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Cost of Living

Volume 641: debated on Tuesday 22 May 2018

People’s disposable income is now 4.6% higher in real terms than in 2010. That is because we have turned around the economy and held taxes down.

According to recent figures from the Office for National Statistics, real household disposable income is £1,600 higher than in 2008, while the proportion of lower paid workers has fallen to its lowest level for 35 years due to the national living wage. Does my right hon. Friend think that those statistics would be as positive if we had taken the advice of the Labour party?

As my hon. Friend knows, the advice of the Labour party is that we need to “overthrow capitalism”. If we were to do that, there would be fewer businesses, fewer jobs, higher taxes and higher mortgage rates—and we would all be queuing for food, as people are in Venezuela.

Families with three children are at a greater risk of poverty than other families, and next year the Chief Secretary to the Treasury will take £1.2 billion away from them. Does she agree that this is the least family-friendly Government in history?

What we have done for families is make sure that more parents and families are in work than ever before, enabling them to look after and support their children. We are also investing a record amount in childcare—£6 billion a year—to help more parents into work.

19. Increases in the personal allowance and the national living wage, and the freeze to fuel duty, have helped my constituents with the cost of living. However, things are still tough and too many are just about managing. What further plans does my right hon. Friend have to continue to support my hardworking constituents? (905487)

My hon. Friend is right that we need to keep taxes down, but we also need to recognise the role that free enterprise and free markets play in encouraging competition, allowing new products to come to the market and keeping prices low. The reason why we have low food prices and cheap air fares is because we have successfully kept those markets open. The Labour party advocates abandoning that.

Tory austerity will result in annual social security cuts of £4 billion in Scotland by 2020. The Institute for Fiscal Studies estimates that 1 million more children will be pushed into poverty across the UK. With planned devolution covering only 15% of social security spending, the blame lies firmly at the Chancellor’s door. Does the Minister think that is acceptable?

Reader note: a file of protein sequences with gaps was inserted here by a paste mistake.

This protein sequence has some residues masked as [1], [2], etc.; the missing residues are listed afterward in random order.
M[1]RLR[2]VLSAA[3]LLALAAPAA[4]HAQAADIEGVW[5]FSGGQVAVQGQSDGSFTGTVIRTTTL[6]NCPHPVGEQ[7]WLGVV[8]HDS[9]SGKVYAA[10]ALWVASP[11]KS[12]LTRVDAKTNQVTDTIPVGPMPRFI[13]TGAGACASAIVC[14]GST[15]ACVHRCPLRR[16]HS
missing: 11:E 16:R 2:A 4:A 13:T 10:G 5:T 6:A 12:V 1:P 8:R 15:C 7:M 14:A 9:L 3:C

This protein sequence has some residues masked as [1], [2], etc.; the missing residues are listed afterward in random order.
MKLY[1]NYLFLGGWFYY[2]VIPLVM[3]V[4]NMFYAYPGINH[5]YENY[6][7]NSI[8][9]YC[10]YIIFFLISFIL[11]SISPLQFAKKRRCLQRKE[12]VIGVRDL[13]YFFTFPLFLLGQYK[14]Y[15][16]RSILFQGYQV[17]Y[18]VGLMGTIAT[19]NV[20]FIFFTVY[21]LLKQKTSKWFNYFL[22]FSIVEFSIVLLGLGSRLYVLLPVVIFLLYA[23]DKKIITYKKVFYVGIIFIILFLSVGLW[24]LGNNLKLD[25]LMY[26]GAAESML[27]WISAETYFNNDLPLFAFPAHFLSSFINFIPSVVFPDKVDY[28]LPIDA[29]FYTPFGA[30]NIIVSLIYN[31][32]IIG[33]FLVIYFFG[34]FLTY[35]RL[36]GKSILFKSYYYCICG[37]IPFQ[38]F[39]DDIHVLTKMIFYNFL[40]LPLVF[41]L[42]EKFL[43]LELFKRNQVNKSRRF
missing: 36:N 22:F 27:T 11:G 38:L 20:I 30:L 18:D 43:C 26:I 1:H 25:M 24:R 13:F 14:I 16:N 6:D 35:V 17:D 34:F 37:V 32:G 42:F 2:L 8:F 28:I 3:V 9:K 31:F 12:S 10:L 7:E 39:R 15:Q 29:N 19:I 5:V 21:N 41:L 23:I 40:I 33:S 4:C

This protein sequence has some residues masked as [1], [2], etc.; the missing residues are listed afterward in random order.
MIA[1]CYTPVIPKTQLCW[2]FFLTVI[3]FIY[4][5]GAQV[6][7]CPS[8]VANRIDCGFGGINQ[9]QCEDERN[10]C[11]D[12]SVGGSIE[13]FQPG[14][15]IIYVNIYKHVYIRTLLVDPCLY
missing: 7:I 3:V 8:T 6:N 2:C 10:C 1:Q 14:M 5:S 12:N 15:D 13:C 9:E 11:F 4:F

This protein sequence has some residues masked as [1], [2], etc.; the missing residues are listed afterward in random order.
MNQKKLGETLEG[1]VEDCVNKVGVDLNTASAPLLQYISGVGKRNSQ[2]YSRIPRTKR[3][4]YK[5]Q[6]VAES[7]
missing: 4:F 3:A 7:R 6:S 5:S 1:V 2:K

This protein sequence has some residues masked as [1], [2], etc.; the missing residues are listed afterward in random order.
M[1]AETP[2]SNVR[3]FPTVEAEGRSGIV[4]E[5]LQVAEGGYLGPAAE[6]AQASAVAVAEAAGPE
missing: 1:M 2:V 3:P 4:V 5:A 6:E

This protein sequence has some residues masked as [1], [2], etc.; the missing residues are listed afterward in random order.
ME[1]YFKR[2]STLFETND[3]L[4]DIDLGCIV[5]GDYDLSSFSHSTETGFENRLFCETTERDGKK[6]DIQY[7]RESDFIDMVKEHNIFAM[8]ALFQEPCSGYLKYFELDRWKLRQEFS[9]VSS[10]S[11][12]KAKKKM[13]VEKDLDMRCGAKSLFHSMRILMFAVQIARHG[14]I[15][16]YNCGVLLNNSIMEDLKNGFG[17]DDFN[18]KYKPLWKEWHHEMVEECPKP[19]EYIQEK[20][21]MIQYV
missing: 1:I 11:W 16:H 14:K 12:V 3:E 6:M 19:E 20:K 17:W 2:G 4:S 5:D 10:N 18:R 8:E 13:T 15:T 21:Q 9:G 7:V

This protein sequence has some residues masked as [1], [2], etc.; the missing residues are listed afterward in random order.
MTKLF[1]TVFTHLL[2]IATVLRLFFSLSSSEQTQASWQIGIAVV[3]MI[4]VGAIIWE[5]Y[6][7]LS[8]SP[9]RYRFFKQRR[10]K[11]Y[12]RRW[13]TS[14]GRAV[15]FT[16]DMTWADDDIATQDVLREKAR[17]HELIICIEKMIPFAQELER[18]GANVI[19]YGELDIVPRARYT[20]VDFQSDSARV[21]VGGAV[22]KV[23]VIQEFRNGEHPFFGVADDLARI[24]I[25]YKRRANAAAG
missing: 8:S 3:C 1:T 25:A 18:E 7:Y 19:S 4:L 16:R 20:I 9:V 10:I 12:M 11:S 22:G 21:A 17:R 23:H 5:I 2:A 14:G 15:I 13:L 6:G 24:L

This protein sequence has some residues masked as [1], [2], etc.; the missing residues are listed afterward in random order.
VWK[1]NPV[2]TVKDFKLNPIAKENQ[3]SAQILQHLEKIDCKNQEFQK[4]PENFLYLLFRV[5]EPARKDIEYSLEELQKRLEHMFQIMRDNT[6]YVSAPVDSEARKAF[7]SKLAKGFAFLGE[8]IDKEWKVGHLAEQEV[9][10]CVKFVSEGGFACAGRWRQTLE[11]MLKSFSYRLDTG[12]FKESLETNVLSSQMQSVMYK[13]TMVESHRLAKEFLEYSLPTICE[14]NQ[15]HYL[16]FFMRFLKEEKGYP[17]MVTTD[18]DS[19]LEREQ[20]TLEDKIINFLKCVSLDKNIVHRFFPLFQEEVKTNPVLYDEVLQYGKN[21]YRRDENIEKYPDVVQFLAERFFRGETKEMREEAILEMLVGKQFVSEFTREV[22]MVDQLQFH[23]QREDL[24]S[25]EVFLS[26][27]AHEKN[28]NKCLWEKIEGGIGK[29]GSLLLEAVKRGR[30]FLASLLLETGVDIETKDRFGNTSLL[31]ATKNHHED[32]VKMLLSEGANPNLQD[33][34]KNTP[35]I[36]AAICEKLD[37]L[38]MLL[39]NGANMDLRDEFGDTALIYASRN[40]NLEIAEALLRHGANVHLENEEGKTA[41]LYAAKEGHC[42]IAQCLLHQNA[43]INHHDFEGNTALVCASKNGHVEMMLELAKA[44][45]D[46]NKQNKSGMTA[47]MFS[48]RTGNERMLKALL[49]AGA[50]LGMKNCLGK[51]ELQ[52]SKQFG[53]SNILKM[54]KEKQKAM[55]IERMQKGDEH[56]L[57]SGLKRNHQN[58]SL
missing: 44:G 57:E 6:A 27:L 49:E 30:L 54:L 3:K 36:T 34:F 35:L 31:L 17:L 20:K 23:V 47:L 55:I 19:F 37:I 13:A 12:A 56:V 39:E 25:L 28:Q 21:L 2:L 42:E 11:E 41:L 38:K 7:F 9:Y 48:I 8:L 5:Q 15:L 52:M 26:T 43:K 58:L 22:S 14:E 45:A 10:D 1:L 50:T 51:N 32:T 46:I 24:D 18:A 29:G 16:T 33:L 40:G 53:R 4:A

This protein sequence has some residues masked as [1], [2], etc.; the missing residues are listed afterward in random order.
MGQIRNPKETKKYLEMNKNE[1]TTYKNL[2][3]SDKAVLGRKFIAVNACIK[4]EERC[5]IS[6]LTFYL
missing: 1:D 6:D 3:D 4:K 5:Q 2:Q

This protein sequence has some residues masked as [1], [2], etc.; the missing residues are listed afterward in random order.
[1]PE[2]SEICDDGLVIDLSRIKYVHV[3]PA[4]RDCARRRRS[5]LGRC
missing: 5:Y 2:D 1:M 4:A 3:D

What I find incredible is that the Scottish National party, which has been in power in Scotland for many years, presiding over declining education standards and now raising taxes in Scotland, has the audacity not to take responsibility for its own policies and actions.

The Chief Secretary did not answer my question. Once a fortnight someone comes into my office with so little income that we have to refer them to a food bank. When will the Chancellor realise how much harm he is causing? When will he reverse the cuts and when will he end the hunger?

The reality is that we have seen more people in work in Scotland, as we have across the country, and that is delivering more real income. We have held taxes down across the country, to the tune of £1,000 per basic rate taxpayer, which means that people have more disposable income to spend.

Well, that was fascinating.

The Chief Secretary knows full well that 67% of children in poverty live in working households. The Child Poverty Action Group expects cuts within universal credit to push up to 1 million children into poverty by 2020. When all the Government’s policy changes are included, lone parents have lost an average of £5,250 a year since 2010. Families with three or more children have lost £5,600 a year. Families with a disabled parent and a disabled child have £6,500 less every single year. Is she complacent or just callous?

Surprise, surprise: we have not heard Labour acknowledge the excellent news from the Resolution Foundation that we now have the lowest share of low-paid employees for 35 years—before the Labour Government were in power. Under Labour, we saw rising unemployment and more people left on the scrapheap. We saw a welfare system that did not support people into work.

Order. We need to make faster progress. If people could keep their questions brief, and if answers could focus, as constitutionally they must, on the policies of the Government, that would be the proper procedure in the House. The right hon. Lady is very experienced and I know she knows that extremely well.